Granted, also Monday, the House Intelligence Committee will hold a rare public hearing on Russian involvement in the U.S. election, featuring testimonies from FBI Director James Comey and NSA Director Mike Rogers. The intelligence community has concluded that Russia did meddle in last year's election, but to what extent and ends is unclear. But rather than redirect attention to his widely praised Supreme Court pick or replacing ObamaCare — a signature campaign promise — Trump insisted the "real story" is the leaking of classified information:

Later in the morning, the president took time to blast "Fake News CNN" for continuing its polling operation despite being a "WAY OFF disaster" during the election. He also made sure to praise Fox News for its "much higher ratings":

The Trump presidency is entering its ninth week — a week that could deliver its first major victories in Gorsuch and the American Health Care Act. But so far, Trump's last message of the morning is a simple one: Never forget he beat Hillary Clinton to win the presidency. Kimberly Alters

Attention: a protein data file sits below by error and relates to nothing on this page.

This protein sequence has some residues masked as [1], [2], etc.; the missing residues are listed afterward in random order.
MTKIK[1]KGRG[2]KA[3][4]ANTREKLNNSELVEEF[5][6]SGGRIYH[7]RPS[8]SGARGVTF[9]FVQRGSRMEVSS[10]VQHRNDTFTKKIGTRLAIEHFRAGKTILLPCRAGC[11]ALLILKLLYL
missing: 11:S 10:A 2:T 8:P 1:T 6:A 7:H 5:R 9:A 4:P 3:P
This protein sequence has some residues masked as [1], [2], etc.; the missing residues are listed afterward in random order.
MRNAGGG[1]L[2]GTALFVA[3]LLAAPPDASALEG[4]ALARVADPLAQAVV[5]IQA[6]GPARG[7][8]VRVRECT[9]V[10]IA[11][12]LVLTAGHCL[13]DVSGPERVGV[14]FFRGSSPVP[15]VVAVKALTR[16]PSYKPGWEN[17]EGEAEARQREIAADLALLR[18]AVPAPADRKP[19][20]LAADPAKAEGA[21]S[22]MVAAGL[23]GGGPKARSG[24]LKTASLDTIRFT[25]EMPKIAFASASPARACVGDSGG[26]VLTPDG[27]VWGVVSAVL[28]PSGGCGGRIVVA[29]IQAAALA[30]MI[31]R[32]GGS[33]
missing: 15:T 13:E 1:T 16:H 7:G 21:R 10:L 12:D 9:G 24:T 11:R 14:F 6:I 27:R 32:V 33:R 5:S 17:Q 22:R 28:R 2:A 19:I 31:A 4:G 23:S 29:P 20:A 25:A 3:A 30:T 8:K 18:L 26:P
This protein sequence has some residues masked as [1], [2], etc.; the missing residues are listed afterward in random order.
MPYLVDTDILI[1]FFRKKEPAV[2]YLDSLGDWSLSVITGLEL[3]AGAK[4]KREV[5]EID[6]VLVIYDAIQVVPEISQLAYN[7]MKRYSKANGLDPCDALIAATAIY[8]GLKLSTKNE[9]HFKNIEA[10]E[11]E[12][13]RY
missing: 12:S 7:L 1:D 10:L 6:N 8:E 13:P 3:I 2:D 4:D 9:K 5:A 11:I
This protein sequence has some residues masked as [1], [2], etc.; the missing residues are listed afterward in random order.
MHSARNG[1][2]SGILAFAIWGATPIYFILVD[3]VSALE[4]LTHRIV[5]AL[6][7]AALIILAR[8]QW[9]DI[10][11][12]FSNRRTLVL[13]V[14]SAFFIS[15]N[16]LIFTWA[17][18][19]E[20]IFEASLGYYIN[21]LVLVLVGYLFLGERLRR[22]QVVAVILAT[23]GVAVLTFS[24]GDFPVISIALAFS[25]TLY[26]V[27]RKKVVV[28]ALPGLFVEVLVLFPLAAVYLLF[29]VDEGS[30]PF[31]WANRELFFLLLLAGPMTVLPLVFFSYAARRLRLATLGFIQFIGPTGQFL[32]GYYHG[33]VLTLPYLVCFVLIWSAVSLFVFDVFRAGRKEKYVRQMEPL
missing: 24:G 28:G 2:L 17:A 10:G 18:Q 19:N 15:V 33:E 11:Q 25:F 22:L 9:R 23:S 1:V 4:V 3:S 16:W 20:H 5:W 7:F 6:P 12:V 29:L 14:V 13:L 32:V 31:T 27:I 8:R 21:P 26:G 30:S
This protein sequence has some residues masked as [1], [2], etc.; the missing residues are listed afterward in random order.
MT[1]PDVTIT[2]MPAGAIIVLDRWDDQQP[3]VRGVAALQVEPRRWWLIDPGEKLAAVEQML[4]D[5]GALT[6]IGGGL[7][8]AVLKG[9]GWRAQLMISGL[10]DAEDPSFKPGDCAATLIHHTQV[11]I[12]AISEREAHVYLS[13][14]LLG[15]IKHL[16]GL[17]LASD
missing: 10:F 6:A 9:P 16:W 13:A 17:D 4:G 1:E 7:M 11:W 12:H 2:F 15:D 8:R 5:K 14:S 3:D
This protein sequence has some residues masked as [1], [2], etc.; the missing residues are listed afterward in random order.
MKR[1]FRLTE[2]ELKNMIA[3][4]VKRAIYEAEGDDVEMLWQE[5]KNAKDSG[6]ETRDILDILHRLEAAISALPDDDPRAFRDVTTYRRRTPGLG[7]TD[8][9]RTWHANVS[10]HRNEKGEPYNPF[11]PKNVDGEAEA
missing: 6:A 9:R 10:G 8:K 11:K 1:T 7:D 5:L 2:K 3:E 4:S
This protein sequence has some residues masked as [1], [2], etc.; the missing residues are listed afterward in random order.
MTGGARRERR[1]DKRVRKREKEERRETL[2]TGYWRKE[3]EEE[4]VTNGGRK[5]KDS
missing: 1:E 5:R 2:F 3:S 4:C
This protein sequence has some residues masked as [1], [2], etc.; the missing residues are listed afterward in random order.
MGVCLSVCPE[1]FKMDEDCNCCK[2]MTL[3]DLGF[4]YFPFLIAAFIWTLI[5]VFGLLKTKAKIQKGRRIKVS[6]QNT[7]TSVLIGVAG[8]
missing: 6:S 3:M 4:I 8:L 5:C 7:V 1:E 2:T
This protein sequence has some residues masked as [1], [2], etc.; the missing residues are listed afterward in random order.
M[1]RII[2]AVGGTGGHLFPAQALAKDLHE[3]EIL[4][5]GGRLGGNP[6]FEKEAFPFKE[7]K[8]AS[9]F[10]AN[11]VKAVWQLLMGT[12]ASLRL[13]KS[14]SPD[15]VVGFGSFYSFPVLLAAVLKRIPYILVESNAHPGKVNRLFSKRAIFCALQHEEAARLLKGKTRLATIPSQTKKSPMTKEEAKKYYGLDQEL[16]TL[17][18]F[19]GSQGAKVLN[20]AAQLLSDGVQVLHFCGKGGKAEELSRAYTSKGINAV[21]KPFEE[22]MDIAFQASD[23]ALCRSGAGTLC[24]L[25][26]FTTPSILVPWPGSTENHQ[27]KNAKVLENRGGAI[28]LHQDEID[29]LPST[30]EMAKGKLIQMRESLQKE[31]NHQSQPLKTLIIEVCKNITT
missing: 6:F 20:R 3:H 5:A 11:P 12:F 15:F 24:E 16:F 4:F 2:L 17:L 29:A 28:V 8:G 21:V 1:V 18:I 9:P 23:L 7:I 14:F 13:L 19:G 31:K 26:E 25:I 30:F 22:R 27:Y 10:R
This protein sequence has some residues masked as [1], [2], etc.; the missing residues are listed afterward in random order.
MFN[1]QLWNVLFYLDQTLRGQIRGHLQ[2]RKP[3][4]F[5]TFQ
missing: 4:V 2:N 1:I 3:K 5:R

October 5, 2016

The Islamic State knows what it takes to successfully conquer territory, put down insurrection, and maintain religious purity, and the answer, of course, is to not allow cats to have sex inside of houses.

Learning from the mistakes of empires past — Rome, for instance, was notorious for letting cats get it on wherever they wanted — ISIS's Central Fatwa Committee has issued a ban on indoor cat breeding in Mosul, the last major city the terrorist organization controls in Iraq. "ISIS called on the residents of Mosul to obey the fatwa and not violate it," reported Al Sumaria News, an Iraqi outlet. "ISIS issued dozens of fatwas in Mosul based on its vision, ideology, and beliefs."

The ban comes as something of a surprise, since kittens have played a key role in ISIS's social media presence; fighters often pose with cats as a recruitment ploy to suggest life with ISIS has a lot of murder but also cute cuddle times. "Soft towards the creation of Allah," wrote one militant in the caption of a cat photo, "but fierce and harsh towards the disbelievers." Bonnie Kristian